Though running back Emeka Megwa is technically a 2022 recruit, he has decided to forgo his senior season at Timber Creek (Texas) High School and will enroll next week for the beginning of the fall quarter, UW announced Wednesday.

Megwa — who is ranked as a four-star recruit and the No. 20 athlete in the 2022 class by 247Sports — verbally committed to UW on July 1 over offers from Notre Dame, Alabama, Arizona State, Arkansas, Auburn, Baylor, Florida, Georgia, LSU, Michigan, Ohio State, Oklahoma, Oregon, Texas, USC and many more. He earned enough credits to graduate early and will immediately join the Husky football team as a true freshman this fall, though he’s not expected to be available to play due to an injury.

A 6-foot-1, 220-pound power back, Megwa rushed for 730 yards and 5.5 yards per carry with 12 touchdowns in an abbreviated junior season at Nolan Catholic in 2020 — before eventually transferring to Timber Creek. He was a first-team all-state and all-district selection as a junior. And in 2019, he racked up 1,786 yards and 27 scores.

“(He’s a) talented running back,” UW head coach Jimmy Lake said on Thursday. “He’s really big. He’s physical. He sees where defenders are going to be before they show up. He breaks tackles and makes guys miss. Now we’ve just got to get him here and he’s got to learn our techniques, our schemes. We’ve got to get him in shape, and we’ll be very patient with him.”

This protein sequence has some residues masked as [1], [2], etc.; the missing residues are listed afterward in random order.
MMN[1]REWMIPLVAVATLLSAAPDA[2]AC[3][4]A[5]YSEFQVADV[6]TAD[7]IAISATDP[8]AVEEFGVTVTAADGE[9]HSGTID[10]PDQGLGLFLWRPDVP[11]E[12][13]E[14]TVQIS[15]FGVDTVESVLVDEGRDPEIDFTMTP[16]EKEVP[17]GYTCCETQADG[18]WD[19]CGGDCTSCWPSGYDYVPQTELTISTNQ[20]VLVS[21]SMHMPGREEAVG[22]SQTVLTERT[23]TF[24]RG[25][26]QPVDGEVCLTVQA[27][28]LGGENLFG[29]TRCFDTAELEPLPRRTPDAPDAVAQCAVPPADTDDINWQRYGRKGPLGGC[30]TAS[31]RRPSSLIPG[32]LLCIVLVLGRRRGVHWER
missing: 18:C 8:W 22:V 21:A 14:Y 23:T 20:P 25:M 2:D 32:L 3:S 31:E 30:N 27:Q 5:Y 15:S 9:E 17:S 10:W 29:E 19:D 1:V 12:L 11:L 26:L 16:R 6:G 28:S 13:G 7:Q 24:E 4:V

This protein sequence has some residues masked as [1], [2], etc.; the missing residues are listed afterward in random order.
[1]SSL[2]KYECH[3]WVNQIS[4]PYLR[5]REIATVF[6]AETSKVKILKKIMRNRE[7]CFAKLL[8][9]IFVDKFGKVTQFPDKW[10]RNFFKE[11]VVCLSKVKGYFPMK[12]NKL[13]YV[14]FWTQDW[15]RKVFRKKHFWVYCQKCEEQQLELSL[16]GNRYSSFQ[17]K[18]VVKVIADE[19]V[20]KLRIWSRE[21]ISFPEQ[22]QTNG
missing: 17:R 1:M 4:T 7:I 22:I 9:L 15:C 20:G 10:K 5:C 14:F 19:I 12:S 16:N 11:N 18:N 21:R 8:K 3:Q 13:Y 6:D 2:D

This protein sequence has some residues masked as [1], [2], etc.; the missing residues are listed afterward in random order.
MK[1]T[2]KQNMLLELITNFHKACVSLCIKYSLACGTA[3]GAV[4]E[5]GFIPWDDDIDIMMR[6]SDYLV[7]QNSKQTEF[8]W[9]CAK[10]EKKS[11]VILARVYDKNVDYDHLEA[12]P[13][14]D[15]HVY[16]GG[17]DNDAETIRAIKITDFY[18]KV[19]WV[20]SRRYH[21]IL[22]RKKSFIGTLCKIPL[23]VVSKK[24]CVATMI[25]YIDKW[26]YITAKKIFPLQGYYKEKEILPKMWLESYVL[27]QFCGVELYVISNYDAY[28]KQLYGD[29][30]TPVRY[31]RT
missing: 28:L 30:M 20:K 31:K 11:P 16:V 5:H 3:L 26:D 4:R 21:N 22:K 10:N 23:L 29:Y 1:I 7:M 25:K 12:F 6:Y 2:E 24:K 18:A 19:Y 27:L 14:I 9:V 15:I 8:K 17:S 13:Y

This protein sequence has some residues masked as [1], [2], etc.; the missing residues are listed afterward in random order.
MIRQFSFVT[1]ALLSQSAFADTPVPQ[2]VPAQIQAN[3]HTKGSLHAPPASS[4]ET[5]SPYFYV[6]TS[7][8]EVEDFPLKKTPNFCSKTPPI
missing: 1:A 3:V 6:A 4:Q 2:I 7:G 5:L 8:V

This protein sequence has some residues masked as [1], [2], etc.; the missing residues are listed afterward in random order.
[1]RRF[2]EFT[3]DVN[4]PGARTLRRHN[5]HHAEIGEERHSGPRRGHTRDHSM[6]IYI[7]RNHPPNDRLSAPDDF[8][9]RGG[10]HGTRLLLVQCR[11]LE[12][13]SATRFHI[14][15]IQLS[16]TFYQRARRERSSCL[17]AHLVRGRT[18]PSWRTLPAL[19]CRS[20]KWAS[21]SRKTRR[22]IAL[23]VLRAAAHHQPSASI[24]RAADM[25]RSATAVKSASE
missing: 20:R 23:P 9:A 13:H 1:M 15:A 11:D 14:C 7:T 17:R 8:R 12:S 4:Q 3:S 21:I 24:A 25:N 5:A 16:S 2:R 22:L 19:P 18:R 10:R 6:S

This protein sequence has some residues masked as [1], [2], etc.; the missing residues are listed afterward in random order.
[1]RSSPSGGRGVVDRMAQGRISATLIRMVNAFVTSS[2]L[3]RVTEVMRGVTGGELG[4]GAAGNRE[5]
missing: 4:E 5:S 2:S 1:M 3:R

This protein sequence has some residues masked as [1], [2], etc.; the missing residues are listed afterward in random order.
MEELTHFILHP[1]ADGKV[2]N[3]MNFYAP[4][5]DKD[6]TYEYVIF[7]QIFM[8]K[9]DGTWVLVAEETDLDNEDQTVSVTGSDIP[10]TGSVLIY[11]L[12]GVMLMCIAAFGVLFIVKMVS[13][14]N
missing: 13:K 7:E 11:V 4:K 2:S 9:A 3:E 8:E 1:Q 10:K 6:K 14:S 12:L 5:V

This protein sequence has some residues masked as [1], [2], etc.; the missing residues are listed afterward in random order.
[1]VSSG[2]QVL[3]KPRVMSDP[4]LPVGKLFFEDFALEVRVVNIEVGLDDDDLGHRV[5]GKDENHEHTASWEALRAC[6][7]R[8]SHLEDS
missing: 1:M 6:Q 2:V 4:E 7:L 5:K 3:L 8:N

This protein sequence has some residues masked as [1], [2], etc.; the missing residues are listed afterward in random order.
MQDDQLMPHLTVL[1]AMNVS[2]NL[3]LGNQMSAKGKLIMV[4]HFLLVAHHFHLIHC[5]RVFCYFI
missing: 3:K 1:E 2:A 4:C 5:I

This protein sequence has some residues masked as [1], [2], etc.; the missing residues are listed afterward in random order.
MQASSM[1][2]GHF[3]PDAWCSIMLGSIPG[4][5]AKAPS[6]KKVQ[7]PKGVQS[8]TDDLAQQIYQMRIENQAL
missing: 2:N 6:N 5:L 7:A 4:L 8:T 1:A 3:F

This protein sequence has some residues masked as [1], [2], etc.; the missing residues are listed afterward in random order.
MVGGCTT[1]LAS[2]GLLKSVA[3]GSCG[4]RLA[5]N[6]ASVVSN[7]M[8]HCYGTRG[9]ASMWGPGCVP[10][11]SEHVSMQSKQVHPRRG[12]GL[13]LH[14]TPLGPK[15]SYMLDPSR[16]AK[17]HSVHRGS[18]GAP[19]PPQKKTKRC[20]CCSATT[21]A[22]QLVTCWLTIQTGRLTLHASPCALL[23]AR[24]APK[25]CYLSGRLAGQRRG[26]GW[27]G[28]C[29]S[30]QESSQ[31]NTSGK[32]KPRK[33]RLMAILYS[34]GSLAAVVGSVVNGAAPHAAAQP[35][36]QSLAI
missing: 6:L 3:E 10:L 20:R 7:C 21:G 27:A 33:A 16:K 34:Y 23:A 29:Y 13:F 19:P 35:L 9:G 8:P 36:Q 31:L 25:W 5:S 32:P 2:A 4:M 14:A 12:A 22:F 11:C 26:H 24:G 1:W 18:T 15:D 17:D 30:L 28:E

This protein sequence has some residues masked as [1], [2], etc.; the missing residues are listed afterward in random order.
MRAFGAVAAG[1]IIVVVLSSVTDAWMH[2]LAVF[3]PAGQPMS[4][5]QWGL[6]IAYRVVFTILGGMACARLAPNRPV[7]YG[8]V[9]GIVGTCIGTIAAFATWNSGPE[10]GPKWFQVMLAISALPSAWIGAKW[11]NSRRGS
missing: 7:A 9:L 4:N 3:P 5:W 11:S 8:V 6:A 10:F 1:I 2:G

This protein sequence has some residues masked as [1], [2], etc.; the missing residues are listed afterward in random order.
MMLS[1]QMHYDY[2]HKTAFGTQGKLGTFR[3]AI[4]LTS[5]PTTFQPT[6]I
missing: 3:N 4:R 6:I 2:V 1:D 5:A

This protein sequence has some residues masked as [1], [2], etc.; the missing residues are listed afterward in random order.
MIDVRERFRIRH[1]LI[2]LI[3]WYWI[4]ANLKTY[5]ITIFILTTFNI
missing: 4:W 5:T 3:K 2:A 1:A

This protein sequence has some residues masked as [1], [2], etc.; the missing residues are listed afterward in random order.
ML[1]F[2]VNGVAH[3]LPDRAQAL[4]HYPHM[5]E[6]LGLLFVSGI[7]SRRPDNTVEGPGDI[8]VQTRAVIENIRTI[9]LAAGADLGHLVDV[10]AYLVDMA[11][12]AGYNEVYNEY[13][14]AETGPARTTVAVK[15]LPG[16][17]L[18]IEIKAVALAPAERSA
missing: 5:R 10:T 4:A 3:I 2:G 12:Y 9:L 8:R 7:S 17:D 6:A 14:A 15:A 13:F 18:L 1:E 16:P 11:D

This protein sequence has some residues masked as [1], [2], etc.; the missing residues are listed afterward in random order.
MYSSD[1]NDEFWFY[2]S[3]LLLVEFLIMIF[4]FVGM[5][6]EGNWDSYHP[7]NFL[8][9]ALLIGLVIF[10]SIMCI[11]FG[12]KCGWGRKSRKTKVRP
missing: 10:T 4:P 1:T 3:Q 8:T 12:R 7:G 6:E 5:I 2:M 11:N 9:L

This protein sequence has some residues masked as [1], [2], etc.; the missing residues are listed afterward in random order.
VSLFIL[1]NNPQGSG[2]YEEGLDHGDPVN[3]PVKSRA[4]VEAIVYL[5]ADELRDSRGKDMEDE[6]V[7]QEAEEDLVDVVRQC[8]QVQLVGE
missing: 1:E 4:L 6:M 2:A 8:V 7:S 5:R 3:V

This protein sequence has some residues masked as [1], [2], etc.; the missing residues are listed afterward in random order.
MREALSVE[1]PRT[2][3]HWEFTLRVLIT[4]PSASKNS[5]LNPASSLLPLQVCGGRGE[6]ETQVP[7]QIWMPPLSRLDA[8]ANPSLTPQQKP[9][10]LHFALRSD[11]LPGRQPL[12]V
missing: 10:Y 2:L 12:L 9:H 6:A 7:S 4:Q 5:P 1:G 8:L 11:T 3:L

At UW, Megwa will join a running back room that already includes sixth-year seniors Sean McGrew and Kamari Pleasant, sophomore Richard Newton, redshirt freshman Cameron Davis, second-year freshmen Sam Adams II and Jay’Veon Sunday, and true freshman Caleb Berry.

It’s a crowded stable of running backs.

But Lake called Megwa’s early addition “extremely helpful.”

“The earlier the better for us, selfishly,” he said. “But again, it’s a personal decision for the prospect, whether they want to enter college early or not. But now that Emeka has decided to learn early, for him to learn all of coach (Tim) Socha’s strength and conditioning techniques, for him to get indoctrinated into how we do things around here and how we represent the University of Washington and how we go about our schoolwork, how we practice, our schemes, the earlier the better.”